Another firm we have a tradition of MWC chinwags with is Altair, but this year, of course, it was not to be. So instead we caught up remotely, with Dima Feldman, Altair’s VP of Product Management and Marketing. In the past year, things have gone quite well for Altair, said Feldman, as the Sony subsidiary looks to capitalize on a growing demand for its IoT-focused cellular chipsets.
The LPWAN market is speeding up, mostly in LTE Cat-M, and Altair customers have launched a number of new products in the past few months, based on designs that are 12 to 24 months old. On this point, Feldman said that time to market was not as short as Altair would like, but that this is getting shorter, which helps customers chase the growing number of device ideas that they have.
Feldman said it was unfortunate that MWC wasn’t going ahead, but that looking back at the decision, it was a good call. Altair had a number of announcements lined up for the show, and wanted to show off a number of new integrated SIM (iSIM) designs – a technology that is now starting to see wholesale carrier acceptance.
However, there is still some considerable division in the iSIM world. Altair is working closely with the GSMA standard initiative, but is also exploring the Deutsche Telekom led nuSIM project, as well as versions from Vodafone, AT&T, and an unnamed Japanese carrier.
We asked if iSIM was helping to reduce the time to market for these IoT designs. Feldman pondered for a moment, before saying that the work needed to accommodate iSIM is essentially a zero-sum game – that this work is about the same level of effort regardless of where it happens in the value chain. However, if it is done at the chipset level, then the work needs only to be done once, so that OEMs don’t have to do it again. Here, Altair wants to do the heavy lifting for its customers, making it much simpler for the device vendors to roll out global products.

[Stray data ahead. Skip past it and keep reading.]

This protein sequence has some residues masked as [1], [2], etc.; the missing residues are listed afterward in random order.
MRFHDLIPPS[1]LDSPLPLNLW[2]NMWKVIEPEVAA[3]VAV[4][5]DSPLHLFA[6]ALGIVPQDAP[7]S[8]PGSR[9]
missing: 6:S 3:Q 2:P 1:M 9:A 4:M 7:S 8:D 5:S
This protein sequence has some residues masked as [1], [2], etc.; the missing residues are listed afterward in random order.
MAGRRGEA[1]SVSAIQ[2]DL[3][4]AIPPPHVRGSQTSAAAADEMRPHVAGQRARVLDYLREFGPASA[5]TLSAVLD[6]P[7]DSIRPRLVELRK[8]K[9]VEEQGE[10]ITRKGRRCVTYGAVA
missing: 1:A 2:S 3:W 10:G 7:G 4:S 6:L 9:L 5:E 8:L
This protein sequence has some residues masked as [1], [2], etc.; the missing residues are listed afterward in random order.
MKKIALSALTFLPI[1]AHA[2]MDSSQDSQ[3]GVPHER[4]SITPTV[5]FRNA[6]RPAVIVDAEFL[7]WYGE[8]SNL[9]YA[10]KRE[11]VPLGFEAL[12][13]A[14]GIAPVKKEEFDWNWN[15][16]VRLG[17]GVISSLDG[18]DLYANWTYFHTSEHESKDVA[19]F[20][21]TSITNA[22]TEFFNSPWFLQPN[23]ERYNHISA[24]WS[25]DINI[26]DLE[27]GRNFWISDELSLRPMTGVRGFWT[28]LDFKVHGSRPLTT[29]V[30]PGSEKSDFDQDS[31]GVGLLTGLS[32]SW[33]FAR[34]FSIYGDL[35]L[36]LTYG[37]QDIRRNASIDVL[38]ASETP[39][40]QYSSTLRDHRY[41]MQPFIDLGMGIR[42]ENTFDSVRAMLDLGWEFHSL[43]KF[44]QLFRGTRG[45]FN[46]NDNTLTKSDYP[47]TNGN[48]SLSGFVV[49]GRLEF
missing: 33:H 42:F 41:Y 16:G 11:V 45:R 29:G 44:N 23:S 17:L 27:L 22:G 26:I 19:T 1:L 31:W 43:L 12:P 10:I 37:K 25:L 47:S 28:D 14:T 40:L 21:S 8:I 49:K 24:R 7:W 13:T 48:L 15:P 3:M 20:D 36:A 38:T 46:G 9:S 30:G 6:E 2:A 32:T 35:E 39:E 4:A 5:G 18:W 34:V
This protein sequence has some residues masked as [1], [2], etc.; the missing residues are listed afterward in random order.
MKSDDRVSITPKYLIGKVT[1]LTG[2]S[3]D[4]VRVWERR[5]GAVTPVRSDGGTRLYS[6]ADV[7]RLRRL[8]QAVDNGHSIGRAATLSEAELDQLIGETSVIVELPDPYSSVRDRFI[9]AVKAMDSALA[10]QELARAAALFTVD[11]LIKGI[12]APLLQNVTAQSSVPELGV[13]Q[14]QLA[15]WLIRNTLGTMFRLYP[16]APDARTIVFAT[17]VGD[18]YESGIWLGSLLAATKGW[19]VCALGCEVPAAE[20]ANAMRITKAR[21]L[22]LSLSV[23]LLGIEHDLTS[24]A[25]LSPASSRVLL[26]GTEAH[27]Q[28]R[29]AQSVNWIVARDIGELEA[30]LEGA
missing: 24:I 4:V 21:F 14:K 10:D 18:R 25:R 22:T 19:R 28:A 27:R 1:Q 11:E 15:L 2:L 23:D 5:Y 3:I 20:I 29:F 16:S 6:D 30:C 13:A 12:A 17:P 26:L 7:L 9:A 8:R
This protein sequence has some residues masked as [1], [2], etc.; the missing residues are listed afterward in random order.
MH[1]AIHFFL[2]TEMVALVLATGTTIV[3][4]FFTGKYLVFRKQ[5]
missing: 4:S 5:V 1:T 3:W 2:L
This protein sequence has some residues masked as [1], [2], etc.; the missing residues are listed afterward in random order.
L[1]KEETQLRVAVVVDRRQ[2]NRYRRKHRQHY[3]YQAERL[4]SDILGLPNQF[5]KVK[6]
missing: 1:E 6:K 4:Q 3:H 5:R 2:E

Building on this, we asked if iSIM was going to be the solution to the ‘one global SKU’ problem, but Feldman said that while iSIM offers a lot of advantages at the hardware level, being a circuit inside the chipset, there’s still the software ecosystem to contend with. At least with software, you can issue bug fixes, but all the operator profiles are all going to require access to that same bit of integrated circuitry. Consequently, it makes most sense for Altair to ensure its hardware is properly certified, so that all the customers have to worry about is the software.
Feldman explained that the GSMA iSIM process is taking a slightly different direction to nuSIM, although notes that all such standards are compromises of sorts – as the participants have their own agendas. To that end, Feldman is not sure when this standard would be implemented, but believes that the majority of current designs are closer to the GSMA project than nuSIM.
When asked whether SIM cards were a barrier to IoT adoption, Feldman again paused for thought, before saying that they were not. Progress is incremental, he noted, saying that in this game, you win by points rather than a knockout. Here, iSIM isn’t a knockout blow, but it does provide a quicker time to market, and a much better total cost of ownership (TCO). Much better power consumption is also on the table, said Feldman, and in discussions with customers, Altair has yet to find one that explicitly did not want iSIM.
We asked whether this meant that eSIM, from an IoT perspective, was dead on arrival, and likened it to LTE Cat 0 – a technology that was developed and then was emphatically rejected by the market, in favor of the new approach. In this comparison, iSIM would be the LTE Cat-M, to eSIM’s Cat 0, but Feldman thought this was perhaps a little harsh. He said that eSIM was certainly a last-decade technology, and that it is perhaps better to liken it to LTE Cat 1.